Japan wants to conclude its current trade negotiations with the UK by the end of next month, according to a Japanese government official familiar with the talks. Speaking to the Financial Times, Tokyo’s chief negotiator, Hiroshi Matsuura, said the short timeline would mean both sides have to “limit their ambitions”, suggesting goals set by London might be unachievable. Referring to the Japanese Parliament, Mr Matsuura said: “To avoid a gap in January, we must pass this in the autumn session of the Diet.
“That means we must complete negotiations by the end of July. The shortage of time means that both sides will have to limit their ambitions.”
International Trade Secretary Liz Truss outlined plans earlier this month to strike a “comprehensive” accord with Japan “that goes further than the deal previously agreed with the EU, setting ambitious standards in areas such as digital trade and services”.
She said: “The agreement will provide more opportunities for businesses and individuals across every region and nation of the UK and help boost our economies following the unprecedented economic challenges posed by coronavirus.”
If accomplished, the deal would be one of the fastest trade negotiations in history, and Britain’s first trade deal in more than 40 years.
So far, negotiations have been taking place virtually due to travel restrictions imposed to curb the spread of COVID-19.
As pressure on Prime Minister Boris Johnson mounts, unearthed reports suggest Japan’s views on Brexit have starkly changed.
In 2016, the Japanese Government sent a brutal letter to the UK, setting out its Brexit demands and urging former Prime Minister Theresa May to negotiate a deal that would have left Britain in the EU customs union and single market.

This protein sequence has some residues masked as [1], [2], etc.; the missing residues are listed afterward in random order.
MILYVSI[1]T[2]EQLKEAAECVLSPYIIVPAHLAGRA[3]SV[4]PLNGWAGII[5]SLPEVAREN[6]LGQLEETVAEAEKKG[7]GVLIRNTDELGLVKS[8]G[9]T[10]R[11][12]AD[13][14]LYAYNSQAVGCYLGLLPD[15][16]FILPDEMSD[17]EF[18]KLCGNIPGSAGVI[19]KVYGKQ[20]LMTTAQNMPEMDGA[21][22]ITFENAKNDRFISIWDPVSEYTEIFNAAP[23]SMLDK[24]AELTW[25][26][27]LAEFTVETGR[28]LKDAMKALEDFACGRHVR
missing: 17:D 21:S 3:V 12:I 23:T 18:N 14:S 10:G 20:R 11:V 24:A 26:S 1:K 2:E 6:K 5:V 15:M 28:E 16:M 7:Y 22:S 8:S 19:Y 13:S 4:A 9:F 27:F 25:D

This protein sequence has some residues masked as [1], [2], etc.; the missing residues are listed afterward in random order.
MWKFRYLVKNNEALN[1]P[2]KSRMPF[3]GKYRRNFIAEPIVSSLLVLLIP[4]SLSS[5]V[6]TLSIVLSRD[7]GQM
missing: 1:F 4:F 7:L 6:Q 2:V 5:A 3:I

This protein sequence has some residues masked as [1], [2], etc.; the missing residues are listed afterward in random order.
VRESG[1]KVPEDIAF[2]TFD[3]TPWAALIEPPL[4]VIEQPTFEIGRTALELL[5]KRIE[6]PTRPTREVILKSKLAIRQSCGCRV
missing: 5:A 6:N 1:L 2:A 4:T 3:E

In a 15-page statement, Japan’s Ministry of Foreign Affairs headed by Koichi Hagiuda, deputy chief cabinet secretary and a former aide to the Prime Minister, Shinzo Abe, warned that Japanese businesses would have relocated away from the UK if Brexit resulted in the UK losing many of its single-market privileges including so-called “passporting” rights.
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The letter said: “Japanese businesses with their European headquarters in the UK may decide to transfer their head-office function to continental Europe if EU laws cease to be applicable in the UK after its withdrawal.”
In particular, the document emphasised that Japanese firms feared for their future potential to export from Britain to third countries because of trade privileges within the EU single market around “rules of origin”.
The report added: “Brexit would make such products unable to meet the rules of origin as EU products, which means that Japanese companies operating in the EU would not be able to enjoy the benefit of the free trade areas concluded by the EU.”
It called on the UK to “maintain access to workers who are nationals of the UK or the EU,” saying the European labour market could have suffered great turmoil if EU nationals could not freely travel between the UK and continental Europe.
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Moreover, the report noted that Japanese banks would have moved their European HQs out of London if the Brexit negotiations failed to secure the financial services passport to operate in the EU.
Japan‘s fears appear to have been unjustified, though.
In February, it was revealed Japan’s Mitsubishi UFJ Financial Group and Mizuho Financial Group had hired a total of nearly 100 staff in London in the last six months, bolstering their trading and investment banking teams despite their concerns over Brexit’s impact on financial services in Britain.